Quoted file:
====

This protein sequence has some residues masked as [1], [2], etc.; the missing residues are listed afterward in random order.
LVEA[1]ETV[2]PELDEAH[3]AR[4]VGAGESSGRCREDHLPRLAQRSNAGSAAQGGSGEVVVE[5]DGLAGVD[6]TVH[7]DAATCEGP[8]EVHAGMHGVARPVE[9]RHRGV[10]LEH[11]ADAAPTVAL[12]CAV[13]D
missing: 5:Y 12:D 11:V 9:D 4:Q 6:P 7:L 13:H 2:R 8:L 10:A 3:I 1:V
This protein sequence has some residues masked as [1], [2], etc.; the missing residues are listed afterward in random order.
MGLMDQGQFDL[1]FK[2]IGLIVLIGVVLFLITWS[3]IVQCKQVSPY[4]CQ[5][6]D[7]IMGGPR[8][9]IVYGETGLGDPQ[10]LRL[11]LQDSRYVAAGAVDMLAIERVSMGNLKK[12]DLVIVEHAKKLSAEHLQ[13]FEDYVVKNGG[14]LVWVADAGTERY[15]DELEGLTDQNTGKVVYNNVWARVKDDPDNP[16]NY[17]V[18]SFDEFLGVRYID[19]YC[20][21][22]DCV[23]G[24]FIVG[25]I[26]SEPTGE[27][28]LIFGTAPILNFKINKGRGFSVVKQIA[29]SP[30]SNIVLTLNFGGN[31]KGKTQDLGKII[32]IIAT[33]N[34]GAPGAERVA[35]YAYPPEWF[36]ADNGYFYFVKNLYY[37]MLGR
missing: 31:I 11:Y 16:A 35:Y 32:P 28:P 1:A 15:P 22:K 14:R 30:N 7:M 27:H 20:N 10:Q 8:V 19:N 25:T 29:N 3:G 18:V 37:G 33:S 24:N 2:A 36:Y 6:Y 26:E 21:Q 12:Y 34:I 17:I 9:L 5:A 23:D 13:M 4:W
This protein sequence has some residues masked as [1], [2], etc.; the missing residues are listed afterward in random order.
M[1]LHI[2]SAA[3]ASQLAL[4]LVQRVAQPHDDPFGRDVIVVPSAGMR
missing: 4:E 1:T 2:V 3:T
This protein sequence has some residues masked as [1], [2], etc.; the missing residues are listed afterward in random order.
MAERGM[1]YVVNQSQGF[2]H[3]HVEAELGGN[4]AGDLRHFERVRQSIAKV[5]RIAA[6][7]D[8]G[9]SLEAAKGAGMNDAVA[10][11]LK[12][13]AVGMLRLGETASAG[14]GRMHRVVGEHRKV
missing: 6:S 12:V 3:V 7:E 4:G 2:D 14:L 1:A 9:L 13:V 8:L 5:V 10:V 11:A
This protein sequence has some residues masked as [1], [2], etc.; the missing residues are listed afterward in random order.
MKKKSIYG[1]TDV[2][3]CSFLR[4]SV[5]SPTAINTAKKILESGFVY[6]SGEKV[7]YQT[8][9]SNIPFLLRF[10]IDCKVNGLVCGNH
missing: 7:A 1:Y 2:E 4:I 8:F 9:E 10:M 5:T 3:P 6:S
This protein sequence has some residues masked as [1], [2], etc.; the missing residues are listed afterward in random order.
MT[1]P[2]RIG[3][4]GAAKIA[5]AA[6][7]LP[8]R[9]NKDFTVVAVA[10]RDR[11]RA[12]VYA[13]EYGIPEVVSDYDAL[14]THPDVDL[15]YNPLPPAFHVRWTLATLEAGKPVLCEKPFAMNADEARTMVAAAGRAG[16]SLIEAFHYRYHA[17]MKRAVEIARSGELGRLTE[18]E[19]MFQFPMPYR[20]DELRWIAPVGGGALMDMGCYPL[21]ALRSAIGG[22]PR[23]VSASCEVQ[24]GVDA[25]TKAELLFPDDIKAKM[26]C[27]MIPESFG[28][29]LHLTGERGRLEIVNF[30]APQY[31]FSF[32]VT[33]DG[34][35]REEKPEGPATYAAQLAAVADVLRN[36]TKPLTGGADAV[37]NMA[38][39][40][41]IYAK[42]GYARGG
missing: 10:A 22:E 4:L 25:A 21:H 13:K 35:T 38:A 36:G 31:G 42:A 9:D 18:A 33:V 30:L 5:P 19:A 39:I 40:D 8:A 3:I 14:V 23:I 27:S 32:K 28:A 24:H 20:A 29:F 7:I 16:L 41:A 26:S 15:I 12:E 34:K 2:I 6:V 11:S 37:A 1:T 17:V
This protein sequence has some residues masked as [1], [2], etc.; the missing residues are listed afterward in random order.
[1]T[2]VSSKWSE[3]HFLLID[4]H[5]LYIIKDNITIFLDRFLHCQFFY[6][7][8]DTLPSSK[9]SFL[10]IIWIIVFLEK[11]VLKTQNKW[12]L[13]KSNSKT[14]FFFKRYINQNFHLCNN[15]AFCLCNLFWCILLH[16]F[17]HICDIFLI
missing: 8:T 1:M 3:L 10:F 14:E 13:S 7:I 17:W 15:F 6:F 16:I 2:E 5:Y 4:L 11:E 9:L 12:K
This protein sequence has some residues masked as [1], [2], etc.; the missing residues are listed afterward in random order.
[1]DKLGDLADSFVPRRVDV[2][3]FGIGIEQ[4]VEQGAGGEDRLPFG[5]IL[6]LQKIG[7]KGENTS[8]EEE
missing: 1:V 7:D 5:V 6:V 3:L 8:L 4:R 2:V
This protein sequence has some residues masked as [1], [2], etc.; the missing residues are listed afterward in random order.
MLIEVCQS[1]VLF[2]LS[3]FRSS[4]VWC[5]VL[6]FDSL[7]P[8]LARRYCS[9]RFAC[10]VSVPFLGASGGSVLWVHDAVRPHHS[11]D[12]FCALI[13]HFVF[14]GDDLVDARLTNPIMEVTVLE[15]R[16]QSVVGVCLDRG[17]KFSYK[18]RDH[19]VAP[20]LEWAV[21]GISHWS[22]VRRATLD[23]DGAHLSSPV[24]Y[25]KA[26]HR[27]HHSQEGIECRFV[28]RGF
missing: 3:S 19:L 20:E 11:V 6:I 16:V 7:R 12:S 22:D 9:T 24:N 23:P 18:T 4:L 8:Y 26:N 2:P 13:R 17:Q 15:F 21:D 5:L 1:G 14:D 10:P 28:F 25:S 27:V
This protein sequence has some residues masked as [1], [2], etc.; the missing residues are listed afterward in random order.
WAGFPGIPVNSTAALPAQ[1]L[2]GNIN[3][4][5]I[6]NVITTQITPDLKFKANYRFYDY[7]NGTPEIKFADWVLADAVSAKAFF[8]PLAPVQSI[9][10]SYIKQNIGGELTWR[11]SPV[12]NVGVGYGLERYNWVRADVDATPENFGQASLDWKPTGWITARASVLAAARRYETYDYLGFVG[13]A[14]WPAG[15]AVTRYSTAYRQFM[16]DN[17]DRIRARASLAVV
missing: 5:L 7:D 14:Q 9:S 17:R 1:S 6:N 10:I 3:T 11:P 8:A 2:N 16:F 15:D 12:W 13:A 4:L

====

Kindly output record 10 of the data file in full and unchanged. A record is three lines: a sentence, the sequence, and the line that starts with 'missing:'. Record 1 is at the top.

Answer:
This protein sequence has some residues masked as [1], [2], etc.; the missing residues are listed afterward in random order.
WAGFPGIPVNSTAALPAQ[1]L[2]GNIN[3][4][5]I[6]NVITTQITPDLKFKANYRFYDY[7]NGTPEIKFADWVLADAVSAKAFF[8]PLAPVQSI[9][10]SYIKQNIGGELTWR[11]SPV[12]NVGVGYGLERYNWVRADVDATPENFGQASLDWKPTGWITARASVLAAARRYETYDYLGFVG[13]A[14]WPAG[15]AVTRYSTAYRQFM[16]DN[17]DRIRARASLAVV
missing: 5:L 7:D 14:Q 9:S 17:R 1:S 6:N 10:I 3:T 11:P 8:A 2:N 16:F 15:D 12:W 13:A 4:L